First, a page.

"Fascinating" is an adjective that has been abused so much that it's become almost useless. But how else to describe an absorbing movie about a captivating real-life character and his enthrallment with a crime, portrayed by an intriguing actor whose performance is never less than mesmerizing? Eventually, you run out of synonyms.
Well, then: Bennett Miller's fascinating biopic recounts how Truman Capote, already famous for "Breakfast at Tiffany's," spent four years to research and write "In Cold Blood," his "non-fiction novel" about the heinous murders of an entire family in a backwater Kansas town.
Capote and Harper Lee, his friend and future hit author (Catherine Keener), travel to Kansas to write a piece for The New Yorker about the crime. While Capote lets his freak flag fly (in the form of a fabulous scarf from Bergdorf Goodman), the more presentable Lee asks questions around town, getting close to the local citizens and the town police chief (Chris Cooper) who leads the investigation. When the two murderers are caught, Capote discovers he has the makings of a book--an important book.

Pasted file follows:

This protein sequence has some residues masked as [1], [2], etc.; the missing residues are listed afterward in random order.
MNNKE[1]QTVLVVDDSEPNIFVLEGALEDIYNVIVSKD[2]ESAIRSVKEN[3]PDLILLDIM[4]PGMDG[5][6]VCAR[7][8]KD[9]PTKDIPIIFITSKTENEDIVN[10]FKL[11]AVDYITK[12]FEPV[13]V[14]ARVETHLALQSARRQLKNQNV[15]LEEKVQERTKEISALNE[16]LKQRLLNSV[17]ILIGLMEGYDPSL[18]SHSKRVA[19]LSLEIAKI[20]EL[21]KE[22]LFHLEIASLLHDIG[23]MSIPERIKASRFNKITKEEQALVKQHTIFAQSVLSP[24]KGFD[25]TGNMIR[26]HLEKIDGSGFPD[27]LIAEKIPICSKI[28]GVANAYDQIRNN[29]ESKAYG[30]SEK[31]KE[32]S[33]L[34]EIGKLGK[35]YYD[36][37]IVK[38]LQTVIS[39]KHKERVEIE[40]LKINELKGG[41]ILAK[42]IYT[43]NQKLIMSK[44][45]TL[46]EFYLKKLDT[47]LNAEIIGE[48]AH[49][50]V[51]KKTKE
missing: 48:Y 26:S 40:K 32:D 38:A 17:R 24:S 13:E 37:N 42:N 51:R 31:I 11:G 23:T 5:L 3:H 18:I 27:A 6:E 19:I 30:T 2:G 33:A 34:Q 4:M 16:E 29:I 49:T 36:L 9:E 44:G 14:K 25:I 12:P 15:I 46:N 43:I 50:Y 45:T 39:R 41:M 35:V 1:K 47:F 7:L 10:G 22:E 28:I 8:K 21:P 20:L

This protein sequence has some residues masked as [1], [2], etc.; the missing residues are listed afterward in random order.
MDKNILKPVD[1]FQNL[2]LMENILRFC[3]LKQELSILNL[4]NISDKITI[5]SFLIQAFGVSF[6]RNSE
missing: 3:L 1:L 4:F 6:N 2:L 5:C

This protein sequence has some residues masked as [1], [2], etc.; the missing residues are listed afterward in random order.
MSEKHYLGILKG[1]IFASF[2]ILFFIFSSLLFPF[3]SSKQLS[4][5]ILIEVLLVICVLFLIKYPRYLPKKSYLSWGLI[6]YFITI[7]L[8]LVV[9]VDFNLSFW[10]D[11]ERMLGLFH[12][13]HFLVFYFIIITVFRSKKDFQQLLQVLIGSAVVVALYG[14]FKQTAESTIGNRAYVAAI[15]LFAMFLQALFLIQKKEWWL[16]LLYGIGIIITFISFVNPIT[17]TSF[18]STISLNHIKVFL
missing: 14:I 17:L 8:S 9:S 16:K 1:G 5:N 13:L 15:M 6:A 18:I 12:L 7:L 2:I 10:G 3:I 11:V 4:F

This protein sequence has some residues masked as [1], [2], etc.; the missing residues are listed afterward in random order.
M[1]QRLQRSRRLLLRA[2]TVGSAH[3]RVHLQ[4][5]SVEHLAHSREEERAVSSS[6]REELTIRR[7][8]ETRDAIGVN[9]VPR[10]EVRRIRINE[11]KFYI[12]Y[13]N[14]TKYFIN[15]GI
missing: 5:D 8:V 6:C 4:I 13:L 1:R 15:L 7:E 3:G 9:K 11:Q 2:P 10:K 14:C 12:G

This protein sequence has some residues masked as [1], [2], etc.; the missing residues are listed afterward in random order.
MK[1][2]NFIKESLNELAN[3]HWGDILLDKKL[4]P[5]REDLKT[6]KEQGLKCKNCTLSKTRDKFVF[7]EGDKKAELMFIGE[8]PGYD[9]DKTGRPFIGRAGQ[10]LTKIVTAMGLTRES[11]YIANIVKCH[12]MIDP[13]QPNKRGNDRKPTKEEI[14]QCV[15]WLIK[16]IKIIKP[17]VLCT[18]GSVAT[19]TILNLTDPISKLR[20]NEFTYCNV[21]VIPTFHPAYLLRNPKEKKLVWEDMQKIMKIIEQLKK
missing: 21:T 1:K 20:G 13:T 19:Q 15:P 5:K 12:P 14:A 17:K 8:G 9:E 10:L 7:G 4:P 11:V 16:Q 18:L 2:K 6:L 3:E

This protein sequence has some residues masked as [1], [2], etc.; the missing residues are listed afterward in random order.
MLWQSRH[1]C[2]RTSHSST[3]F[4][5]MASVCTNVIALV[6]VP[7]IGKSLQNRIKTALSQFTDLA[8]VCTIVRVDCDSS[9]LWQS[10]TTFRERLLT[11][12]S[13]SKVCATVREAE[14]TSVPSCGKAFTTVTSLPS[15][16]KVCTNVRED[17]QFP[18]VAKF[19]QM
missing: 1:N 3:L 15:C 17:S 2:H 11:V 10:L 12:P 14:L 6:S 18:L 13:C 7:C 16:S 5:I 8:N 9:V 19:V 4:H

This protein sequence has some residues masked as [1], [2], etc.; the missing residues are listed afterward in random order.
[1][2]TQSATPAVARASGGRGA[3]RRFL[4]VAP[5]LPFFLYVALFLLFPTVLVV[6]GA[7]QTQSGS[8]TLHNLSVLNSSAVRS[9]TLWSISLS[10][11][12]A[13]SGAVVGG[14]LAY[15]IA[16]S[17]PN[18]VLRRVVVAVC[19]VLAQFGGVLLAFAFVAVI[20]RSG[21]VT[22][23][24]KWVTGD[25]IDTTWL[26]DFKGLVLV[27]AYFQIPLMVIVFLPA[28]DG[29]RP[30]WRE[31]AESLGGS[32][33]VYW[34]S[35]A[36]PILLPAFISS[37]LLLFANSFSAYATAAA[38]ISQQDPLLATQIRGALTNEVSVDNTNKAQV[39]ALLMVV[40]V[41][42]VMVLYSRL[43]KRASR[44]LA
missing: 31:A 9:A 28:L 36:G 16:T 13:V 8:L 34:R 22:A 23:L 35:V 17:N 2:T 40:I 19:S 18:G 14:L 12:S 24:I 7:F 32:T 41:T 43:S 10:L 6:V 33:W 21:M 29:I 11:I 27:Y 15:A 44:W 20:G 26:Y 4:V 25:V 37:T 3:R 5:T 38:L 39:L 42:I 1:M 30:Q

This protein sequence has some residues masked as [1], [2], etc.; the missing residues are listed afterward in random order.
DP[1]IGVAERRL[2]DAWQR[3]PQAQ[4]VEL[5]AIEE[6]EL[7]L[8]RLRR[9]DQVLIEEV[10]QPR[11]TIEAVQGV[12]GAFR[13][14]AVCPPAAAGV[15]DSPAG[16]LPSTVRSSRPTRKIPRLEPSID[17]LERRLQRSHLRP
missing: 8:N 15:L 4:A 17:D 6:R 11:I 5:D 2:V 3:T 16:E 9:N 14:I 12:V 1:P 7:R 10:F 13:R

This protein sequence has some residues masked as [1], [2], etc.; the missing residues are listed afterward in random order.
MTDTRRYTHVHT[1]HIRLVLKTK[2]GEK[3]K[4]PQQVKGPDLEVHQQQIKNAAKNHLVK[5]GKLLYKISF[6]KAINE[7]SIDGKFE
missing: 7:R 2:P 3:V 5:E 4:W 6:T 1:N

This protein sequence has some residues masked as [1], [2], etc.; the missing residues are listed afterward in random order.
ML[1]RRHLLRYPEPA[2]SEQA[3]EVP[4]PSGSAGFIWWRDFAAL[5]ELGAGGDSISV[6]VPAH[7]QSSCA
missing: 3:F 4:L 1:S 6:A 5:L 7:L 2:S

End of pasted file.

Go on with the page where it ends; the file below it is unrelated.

A complex and ethically ambiguous relationship develops between Capote and one of the killers, the quietly threatening Perry Smith (Clifton Collins Jr.) The writer helps the condemned men to find a lawyer who will appeal their case-- but Capote is only interested in their story, not their fate.
In the role of the recklessly ambitious socialite author, Philip Seymour Hoffman gives a masterful performance that has to be seen to be believed--from the garrulous jet setter entertaining a party crowd with martini in hand to the guilt-stricken manipulator in the death row cell.
"Capote" is a moodily seductive film, a tragedy about a man who gets what he wants and is ultimately destroyed by it. Just like Truman Capote is drawn in by the small-town police procedural, it is easy to enjoy the film's booze-soaked witticisms, outstanding acting, and elegant 1950s detail--and once the action shifts to death row, it is too late to turn around. Fearfully, we follow the drama to its only possible conclusion: the gallows.